Underemployment and unemployment in South Africa’s informal sector: a case study of Potchefstroom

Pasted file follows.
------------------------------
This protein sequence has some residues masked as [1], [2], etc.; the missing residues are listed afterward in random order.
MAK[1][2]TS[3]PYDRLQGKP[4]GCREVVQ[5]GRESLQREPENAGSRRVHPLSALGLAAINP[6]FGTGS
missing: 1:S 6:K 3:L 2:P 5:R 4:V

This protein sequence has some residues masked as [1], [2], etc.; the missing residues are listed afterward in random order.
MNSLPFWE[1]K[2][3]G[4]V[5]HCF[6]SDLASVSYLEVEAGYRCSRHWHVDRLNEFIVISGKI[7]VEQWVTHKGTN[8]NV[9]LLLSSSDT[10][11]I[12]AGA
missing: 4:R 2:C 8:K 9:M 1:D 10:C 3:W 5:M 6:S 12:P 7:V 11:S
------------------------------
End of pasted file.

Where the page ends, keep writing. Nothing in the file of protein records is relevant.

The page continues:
The main aim of this study is to investigate the prevalence, type and probable effects of skills-related underemployment in the car-guarding, waste-picking and day-labouring informal sub-sectors of South Africa’s informal economy, using the town of Potchefstroom as a case study. The study also briefly investigates the prevalence of unemployment in the day-labouring sub-sector of Potchefstroom. The study focused on three informal sub-sectors of the informal economy of Potchefstroom; car-guarding, day-labouring and waste-picking. Cross-sectional data was collected for the periods 2014 to 2016 through survey questionnaires. A two-prong concurrent mixed method approach was used where the quantitative aspect of the analysis was aimed at determining the prevalence of skills-related underemployment as well as its probable significant relationship with the dependent variables of choice. The qualitative method was aimed at providing insights into the educational attainments of the respondents as well as the underlying reasons behind them, in order to further understand their entrance and continuation in the informal economy. Furthermore, the unemployment levels of day-labourers were investigated as well as variables that could possibly explain these levels in the Potchefstroom market. The results of the study found that there was a minimum prevalence of 48% skills-related underemployment across all three sub-sectors; the car-guarding sector having the highest incidence. Vocational overskilling was identified as the type of skills-related underemployment, which is present across all three sub-sectors. Furthermore, the results found that skills-related underemployment only has a significant relationship with the income of car-guards; the incomes of day-labourers and waste-pickers were not significantly associated with skills-related underemployment. The study also revealed that most of the respondents of the day-labouring sector had faced a 60% unemployment rate in the week of reference, whilst 25% had faced 100% unemployment in the week of reference. The qualitative analysis indicated that a vast majority of the respondents had very low levels of educational attainment.